In Europe, ‘stress test’ no sweat for most banks
LONDON — Seven of the 91 European banks flunked the “stress tests” aimed at clearing up market fears about the strength of the continent’s banking system amid the debt crisis.
In total, the seven banks have to raise 3.5 billion euros (about $4.5 billion) to shore up their finances, said the Committee of European Banking Supervisors, the regulator charged with conducting the stress tests.
That’s much less than some analysts had been predicting, and the committee said Europe’s banks have, over the past couple of years, gone a long way to shoring up their balance sheets.
Some analysts were unconvinced, noting that similar tests last year in the United States resulted in 10 of the 19 banks tested being required to raise $75 billion.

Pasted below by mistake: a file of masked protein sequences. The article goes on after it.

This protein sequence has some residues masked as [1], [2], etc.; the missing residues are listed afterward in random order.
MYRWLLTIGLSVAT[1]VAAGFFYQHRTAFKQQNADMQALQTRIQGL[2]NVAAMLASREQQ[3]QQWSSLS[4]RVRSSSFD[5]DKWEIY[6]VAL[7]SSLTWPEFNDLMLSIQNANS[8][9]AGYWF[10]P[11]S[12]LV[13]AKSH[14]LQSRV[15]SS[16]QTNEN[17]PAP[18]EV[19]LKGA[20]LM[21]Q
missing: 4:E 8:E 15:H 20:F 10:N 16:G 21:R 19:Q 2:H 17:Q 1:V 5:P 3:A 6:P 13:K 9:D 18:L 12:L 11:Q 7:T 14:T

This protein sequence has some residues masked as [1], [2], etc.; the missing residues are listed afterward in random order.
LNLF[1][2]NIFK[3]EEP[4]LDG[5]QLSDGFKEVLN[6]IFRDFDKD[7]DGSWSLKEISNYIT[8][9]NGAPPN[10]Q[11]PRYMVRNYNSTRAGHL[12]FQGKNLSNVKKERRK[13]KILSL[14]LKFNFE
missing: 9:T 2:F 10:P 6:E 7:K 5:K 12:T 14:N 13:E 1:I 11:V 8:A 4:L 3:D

“The stress tests do not seem that stressful, and it is looking more like a political whitewash rather than a genuine attempt to reassure financial markets,” said Neil MacKinnon, global macro strategist at VTB Capital. “They are delaying the day of reckoning.”
By contrast, policymakers in Europe said the stress test will reassure markets worried about hidden bank losses from the crisis.
The European Union called the results a resounding vote of confidence that “confirms the overall resilience” of the continent’s banking system.
Was the much-anticipated test tough enough to be credible? The verdict will come on Monday, when European stock markets reopen.
It had been thought that some banks needed to fail for the exercise to be accepted as credible, and some did: five
Continued from B in Spain and one each in Germany and Greece. But analysts still argued the results showed the tests weren’t rigorous enough — and the euro was trading flat after Friday’s announcement, at about $1.29.
If financial markets take the view the tests were not tough enough when European trading resumes Monday, that could further expose the European Union to charges it has failed to rise to the debt crisis within its borders.
In Washington, Treasury Secretary Timothy Geithner praised the EU’s “significant effort to increase disclosure on the conditions of individual European financial institutions and enhance market stability.”